Dr. Elizondo-Omaña is coordinator of scholarship recipients for the Department of Human Anatomy, School of Medicine, Universidad Autónoma de Nuevo León. His research interests include morphological characteristics of vascular conduits used as a bypass.
Study pace as a factor that influences achievement in a human anatomy course
Article first published online: 24 JUL 2006
Copyright © 2006 Wiley-Liss, Inc.
The Anatomical Record Part B: The New Anatomist
Volume 289B, Issue 4, pages 134–138, July 2006
How to Cite
Elizondo-Omaña, R. E., García-Rodríguez, M. D. L. A., Morales-Gómez, J. A. and Guzmán-López, S. (2006), Study pace as a factor that influences achievement in a human anatomy course. Anat. Rec., 289B: 134–138. doi: 10.1002/ar.b.20103
- Issue published online: 24 JUL 2006
- Article first published online: 24 JUL 2006
- gross anatomy;
- anatomy teaching;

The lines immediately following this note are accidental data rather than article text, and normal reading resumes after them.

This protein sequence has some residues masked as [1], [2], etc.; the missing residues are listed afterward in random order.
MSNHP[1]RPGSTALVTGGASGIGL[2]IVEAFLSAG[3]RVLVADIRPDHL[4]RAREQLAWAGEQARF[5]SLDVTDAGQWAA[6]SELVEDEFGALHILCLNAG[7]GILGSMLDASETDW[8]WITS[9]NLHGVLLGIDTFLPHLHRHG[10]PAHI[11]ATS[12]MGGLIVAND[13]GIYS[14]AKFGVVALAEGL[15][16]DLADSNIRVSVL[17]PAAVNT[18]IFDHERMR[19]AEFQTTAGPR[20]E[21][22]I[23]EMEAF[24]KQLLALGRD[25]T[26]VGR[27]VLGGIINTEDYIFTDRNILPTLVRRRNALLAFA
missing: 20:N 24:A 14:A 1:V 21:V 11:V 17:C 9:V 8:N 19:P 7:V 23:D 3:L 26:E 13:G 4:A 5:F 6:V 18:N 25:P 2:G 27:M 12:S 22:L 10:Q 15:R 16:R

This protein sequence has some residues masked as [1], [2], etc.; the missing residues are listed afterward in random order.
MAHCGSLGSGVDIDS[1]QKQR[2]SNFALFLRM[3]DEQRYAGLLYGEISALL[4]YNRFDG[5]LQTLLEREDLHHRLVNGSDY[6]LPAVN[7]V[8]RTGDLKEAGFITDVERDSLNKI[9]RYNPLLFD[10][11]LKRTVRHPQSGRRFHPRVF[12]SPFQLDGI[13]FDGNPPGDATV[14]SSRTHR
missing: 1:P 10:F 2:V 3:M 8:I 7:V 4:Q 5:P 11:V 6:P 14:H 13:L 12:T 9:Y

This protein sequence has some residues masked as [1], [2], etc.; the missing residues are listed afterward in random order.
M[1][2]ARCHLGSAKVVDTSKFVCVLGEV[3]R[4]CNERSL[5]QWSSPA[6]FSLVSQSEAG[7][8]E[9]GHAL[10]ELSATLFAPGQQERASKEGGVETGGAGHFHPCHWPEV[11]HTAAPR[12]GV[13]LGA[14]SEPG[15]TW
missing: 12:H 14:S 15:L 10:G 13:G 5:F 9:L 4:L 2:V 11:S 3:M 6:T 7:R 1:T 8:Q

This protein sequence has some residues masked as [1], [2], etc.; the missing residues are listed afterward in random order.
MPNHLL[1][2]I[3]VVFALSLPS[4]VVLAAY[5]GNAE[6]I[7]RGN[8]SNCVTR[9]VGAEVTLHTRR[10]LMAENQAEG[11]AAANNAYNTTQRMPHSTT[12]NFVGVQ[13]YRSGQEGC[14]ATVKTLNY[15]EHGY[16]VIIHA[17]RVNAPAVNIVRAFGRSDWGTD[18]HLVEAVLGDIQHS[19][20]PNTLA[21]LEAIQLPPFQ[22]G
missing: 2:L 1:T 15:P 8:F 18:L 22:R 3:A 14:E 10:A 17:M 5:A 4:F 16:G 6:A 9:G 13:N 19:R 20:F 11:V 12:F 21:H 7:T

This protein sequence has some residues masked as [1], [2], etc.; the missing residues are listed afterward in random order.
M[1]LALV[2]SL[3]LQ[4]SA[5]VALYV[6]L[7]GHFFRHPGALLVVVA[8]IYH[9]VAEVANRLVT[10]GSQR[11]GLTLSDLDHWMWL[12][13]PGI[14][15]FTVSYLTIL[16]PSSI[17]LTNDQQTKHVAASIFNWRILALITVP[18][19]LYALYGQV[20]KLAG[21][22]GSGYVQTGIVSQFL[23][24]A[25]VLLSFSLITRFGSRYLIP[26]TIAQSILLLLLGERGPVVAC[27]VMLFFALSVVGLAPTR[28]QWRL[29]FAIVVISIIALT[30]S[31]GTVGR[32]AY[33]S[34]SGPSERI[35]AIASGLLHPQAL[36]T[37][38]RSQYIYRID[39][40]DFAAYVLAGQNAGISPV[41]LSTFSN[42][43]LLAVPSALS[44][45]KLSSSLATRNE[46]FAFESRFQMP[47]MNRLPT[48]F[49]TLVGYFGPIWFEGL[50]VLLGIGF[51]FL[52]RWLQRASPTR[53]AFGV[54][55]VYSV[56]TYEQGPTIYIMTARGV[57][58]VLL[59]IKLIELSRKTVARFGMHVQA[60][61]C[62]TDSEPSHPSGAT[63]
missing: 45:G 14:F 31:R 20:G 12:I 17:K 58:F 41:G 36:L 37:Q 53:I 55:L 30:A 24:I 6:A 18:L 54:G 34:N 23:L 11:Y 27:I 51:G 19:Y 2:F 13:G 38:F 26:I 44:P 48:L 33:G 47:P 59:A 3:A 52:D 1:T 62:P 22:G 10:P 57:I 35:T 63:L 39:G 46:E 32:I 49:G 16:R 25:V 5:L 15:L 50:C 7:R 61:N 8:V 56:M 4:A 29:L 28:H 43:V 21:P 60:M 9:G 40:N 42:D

Determining the optimal conditions for learning anatomy will help medical students to do better in a gross anatomy course. We examined the two types of anatomy courses offered in our institution: slow-paced (SP) and fast-paced (FP) courses, in which the same content is taught in approximately the same number of hours (SP = 91 hr; FP = 90 hr), but the duration of each course differed (SP = 91 1-hr sessions lasting 20 weeks; FP = 45 2-hr sessions lasting 9 weeks). The objective of this study was to find out whether a relationship exists between anatomy course pace and achievement. Two groups of students were tested on their anatomy knowledge both before beginning and after completing either the SP or the FP course. The average difference in scores obtained on the pre- and postcourse tests for each group was obtained and a t-test was used (P < 0.05) to compare the mean score for each group. A significant difference was found between group SP and group FP, with the highest achievement obtained by group SP. The pace of the course is thus a factor that influences achievement. Anat Rec (Part B: New Anat) 289B:134–138, 2006. © 2006 Wiley-Liss, Inc.